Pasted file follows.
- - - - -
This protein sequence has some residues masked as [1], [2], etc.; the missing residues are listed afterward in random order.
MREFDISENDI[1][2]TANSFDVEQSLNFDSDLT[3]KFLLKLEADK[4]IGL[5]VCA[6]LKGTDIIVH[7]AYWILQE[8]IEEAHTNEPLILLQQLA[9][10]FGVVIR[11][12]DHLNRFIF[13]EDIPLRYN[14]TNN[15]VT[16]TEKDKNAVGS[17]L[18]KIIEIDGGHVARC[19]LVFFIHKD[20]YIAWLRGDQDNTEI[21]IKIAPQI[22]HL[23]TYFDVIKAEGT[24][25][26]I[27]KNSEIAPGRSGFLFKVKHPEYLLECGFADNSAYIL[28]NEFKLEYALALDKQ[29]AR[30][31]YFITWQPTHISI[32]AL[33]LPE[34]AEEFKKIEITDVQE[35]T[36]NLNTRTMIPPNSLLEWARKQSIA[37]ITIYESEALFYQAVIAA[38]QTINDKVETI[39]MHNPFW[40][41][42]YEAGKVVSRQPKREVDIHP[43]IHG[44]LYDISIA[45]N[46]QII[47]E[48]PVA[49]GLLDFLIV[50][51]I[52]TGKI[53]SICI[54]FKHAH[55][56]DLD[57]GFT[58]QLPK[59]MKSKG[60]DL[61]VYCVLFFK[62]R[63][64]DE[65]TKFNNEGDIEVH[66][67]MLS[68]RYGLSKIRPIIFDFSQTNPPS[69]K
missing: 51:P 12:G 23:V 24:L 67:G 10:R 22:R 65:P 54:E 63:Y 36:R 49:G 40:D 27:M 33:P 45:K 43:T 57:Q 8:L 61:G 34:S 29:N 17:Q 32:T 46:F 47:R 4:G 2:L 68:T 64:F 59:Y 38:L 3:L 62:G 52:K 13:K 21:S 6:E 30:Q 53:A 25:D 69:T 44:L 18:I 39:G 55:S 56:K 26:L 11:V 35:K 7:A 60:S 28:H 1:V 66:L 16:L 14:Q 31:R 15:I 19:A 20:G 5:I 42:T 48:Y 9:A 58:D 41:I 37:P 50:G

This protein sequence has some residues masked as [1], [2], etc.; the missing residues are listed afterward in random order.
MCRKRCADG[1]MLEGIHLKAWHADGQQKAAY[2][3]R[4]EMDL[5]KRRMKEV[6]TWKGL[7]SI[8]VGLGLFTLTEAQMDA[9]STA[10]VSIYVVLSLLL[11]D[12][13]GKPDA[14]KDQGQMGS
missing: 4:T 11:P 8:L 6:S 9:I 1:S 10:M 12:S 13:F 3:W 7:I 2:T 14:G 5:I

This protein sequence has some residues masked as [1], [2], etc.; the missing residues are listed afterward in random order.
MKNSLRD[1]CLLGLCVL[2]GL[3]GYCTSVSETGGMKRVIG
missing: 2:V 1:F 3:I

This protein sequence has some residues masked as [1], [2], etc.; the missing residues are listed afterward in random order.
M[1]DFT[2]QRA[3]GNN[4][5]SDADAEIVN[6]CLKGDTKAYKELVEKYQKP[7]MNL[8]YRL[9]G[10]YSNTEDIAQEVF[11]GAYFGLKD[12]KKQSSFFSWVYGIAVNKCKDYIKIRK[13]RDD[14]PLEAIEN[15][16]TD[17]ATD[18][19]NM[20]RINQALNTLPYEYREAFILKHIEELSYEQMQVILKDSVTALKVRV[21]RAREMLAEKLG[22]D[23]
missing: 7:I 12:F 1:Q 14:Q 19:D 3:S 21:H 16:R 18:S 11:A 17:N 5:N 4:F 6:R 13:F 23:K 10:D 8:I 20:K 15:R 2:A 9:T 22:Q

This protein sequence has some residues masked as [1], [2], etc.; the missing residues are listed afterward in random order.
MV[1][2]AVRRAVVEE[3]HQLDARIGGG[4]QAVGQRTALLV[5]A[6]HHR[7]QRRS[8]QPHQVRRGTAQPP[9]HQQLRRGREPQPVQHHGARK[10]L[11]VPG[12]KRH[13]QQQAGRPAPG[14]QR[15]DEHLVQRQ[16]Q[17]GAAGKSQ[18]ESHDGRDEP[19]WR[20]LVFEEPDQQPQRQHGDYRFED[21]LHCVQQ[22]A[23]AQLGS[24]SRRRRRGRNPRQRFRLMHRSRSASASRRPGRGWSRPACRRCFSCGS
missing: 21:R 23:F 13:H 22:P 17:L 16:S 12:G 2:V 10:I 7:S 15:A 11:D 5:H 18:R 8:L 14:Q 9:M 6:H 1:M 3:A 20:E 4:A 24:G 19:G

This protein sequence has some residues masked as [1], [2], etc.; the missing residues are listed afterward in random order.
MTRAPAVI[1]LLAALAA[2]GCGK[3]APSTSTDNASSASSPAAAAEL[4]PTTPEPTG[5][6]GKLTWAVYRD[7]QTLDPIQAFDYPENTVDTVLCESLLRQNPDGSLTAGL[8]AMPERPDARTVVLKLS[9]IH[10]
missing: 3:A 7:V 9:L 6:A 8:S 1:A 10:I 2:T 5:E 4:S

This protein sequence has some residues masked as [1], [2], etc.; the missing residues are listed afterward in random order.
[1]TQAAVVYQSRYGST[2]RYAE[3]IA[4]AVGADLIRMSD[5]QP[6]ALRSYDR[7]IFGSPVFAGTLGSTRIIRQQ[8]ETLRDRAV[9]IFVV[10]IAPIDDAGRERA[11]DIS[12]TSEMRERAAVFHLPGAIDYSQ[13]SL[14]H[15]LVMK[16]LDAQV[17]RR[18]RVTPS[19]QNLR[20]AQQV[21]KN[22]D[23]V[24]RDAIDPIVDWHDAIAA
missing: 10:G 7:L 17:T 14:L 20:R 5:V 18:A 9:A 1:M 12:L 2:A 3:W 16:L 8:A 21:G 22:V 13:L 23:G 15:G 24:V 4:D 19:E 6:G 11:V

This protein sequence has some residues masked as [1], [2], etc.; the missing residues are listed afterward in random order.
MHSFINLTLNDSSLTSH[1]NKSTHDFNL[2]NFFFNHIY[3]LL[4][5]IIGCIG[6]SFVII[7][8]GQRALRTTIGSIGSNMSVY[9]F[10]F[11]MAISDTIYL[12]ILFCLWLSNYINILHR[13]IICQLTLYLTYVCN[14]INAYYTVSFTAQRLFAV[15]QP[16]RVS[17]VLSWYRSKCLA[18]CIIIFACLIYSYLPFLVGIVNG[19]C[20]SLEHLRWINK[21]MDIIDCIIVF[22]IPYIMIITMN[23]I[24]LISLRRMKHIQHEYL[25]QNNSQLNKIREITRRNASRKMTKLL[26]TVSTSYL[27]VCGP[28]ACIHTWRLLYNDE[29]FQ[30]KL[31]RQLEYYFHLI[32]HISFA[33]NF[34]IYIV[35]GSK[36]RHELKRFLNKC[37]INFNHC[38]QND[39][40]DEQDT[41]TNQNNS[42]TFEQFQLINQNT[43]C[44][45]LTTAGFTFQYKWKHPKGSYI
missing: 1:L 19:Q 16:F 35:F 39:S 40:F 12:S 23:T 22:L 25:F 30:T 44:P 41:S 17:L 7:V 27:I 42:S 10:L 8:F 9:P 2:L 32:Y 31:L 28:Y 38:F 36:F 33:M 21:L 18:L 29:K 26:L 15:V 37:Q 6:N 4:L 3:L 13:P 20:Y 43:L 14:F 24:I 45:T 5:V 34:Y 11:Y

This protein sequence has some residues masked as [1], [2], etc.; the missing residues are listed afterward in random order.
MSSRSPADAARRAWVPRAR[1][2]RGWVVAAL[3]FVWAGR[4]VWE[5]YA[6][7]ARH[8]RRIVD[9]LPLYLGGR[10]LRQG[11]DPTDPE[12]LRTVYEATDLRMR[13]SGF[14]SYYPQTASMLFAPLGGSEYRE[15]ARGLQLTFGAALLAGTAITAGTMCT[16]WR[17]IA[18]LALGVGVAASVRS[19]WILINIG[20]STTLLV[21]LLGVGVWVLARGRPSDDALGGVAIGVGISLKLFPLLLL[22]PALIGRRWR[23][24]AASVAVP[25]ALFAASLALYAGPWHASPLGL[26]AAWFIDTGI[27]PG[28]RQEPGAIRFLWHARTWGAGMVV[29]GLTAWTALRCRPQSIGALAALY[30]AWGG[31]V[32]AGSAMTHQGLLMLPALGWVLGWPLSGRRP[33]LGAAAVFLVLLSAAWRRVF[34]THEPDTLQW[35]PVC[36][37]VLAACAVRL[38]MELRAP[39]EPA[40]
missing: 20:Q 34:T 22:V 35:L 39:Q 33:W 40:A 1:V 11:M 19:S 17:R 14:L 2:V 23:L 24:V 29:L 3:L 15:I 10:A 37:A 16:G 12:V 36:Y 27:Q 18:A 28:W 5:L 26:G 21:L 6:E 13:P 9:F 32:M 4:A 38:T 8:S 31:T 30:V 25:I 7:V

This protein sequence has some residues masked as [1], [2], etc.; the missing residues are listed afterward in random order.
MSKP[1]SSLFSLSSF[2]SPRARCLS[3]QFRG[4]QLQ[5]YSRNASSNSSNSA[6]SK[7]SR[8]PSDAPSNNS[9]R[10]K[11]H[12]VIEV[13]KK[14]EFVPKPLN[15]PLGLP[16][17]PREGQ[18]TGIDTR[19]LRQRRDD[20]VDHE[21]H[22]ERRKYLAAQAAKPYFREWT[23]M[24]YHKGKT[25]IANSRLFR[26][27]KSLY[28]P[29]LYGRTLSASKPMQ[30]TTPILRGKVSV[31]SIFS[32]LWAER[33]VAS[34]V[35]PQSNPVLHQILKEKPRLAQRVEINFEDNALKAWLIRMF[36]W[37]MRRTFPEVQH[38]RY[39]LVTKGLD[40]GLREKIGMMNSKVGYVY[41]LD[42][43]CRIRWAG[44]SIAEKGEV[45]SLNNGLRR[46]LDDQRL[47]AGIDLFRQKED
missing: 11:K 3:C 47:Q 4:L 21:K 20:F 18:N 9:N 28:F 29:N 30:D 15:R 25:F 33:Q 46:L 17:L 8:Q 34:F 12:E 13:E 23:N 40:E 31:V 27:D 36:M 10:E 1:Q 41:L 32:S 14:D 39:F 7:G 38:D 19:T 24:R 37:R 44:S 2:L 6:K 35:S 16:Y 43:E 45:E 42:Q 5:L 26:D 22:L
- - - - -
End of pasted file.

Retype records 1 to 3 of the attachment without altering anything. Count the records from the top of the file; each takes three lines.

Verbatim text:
This protein sequence has some residues masked as [1], [2], etc.; the missing residues are listed afterward in random order.
MREFDISENDI[1][2]TANSFDVEQSLNFDSDLT[3]KFLLKLEADK[4]IGL[5]VCA[6]LKGTDIIVH[7]AYWILQE[8]IEEAHTNEPLILLQQLA[9][10]FGVVIR[11][12]DHLNRFIF[13]EDIPLRYN[14]TNN[15]VT[16]TEKDKNAVGS[17]L[18]KIIEIDGGHVARC[19]LVFFIHKD[20]YIAWLRGDQDNTEI[21]IKIAPQI[22]HL[23]TYFDVIKAEGT[24][25][26]I[27]KNSEIAPGRSGFLFKVKHPEYLLECGFADNSAYIL[28]NEFKLEYALALDKQ[29]AR[30][31]YFITWQPTHISI[32]AL[33]LPE[34]AEEFKKIEITDVQE[35]T[36]NLNTRTMIPPNSLLEWARKQSIA[37]ITIYESEALFYQAVIAA[38]QTINDKVETI[39]MHNPFW[40][41][42]YEAGKVVSRQPKREVDIHP[43]IHG[44]LYDISIA[45]N[46]QII[47]E[48]PVA[49]GLLDFLIV[50][51]I[52]TGKI[53]SICI[54]FKHAH[55][56]DLD[57]GFT[58]QLPK[59]MKSKG[60]DL[61]VYCVLFFK[62]R[63][64]DE[65]TKFNNEGDIEVH[66][67]MLS[68]RYGLSKIRPIIFDFSQTNPPS[69]K
missing: 51:P 12:G 23:V 24:L 67:G 10:R 22:R 65:P 54:E 63:Y 36:R 49:G 40:D 27:M 33:P 45:K 43:T 57:Q 8:L 61:G 34:S 29:N 17:Q 32:T 46:F 47:R 4:G 2:L 68:T 64:F 59:Y 38:L 3:L 62:G 52:K 13:K 21:S 6:E 30:Q 53:A 25:D 69:T 44:L 18:I 39:G 55:S 56:K 26:L 11:V 35:K 7:A 60:S 28:H 1:V 66:L 16:L 14:Q 31:R 15:I 19:A 20:G 5:I 42:T 48:Y 9:A 58:D 41:I 37:P 50:G

This protein sequence has some residues masked as [1], [2], etc.; the missing residues are listed afterward in random order.
MCRKRCADG[1]MLEGIHLKAWHADGQQKAAY[2][3]R[4]EMDL[5]KRRMKEV[6]TWKGL[7]SI[8]VGLGLFTLTEAQMDA[9]STA[10]VSIYVVLSLLL[11]D[12][13]GKPDA[14]KDQGQMGS
missing: 4:T 11:P 8:L 6:S 9:I 1:S 10:M 12:S 13:F 3:W 7:I 2:T 14:G 5:I

This protein sequence has some residues masked as [1], [2], etc.; the missing residues are listed afterward in random order.
MKNSLRD[1]CLLGLCVL[2]GL[3]GYCTSVSETGGMKRVIG
missing: 2:V 1:F 3:I